Deals must move on good authority


Estate agents must ensure a vendor’s representative has proper authorization to sign the provisional agreement for sale and purchase on a client’s behalf.

If that is lacking they could face disciplinary action by the Estate Agents Authority.

An estate agent who acted for purchasers in a property transaction provided them with a land search of the property the provisional agreement was to be signed.

According to the land search, the property was owned jointly by two people.

Following advice from the agent, the purchasers signed the provisional agreement and paid a deposit to the vendors’ solicitors.

Upon closer scrutiny later, the purchasers realized that one of the vendors signed the agreement in her own capacity as well as on behalf of the other vendor, who was absent.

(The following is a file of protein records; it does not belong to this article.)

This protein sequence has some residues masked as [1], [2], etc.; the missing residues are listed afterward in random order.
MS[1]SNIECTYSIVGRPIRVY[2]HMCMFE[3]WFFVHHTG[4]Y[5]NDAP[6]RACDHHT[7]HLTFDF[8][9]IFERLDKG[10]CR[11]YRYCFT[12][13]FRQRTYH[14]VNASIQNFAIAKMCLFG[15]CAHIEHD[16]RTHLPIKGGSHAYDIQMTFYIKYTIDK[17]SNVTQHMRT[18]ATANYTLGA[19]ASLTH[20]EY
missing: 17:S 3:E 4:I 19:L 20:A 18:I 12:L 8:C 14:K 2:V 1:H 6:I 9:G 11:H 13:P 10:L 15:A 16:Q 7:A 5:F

But there was no document showing she had proper authorization.

The purchasers also noticed that the vendors’ solicitors had not deposited the check for the deposit and that the vendors had not proceeded with the signing of the formal agreement for sale and purchase.

The solicitors then argued that the provisional agreement was ineffective as it was not signed properly by all the vendors.

The purchasers’ agent had not asked the vendors’ agent to produce any authorization from the absentee vendor.

The EAA disciplinary committee was of the view that the estate agent had failed to protect his clients’ interests – and thus failed to comply with the association of code of ethics.

Further compounding the offense was the fact that the estate agent had even advised his clients to pay the deposit to the vendors’ solicitors.

The disciplinary committee ordered that a warning be issued to the agent.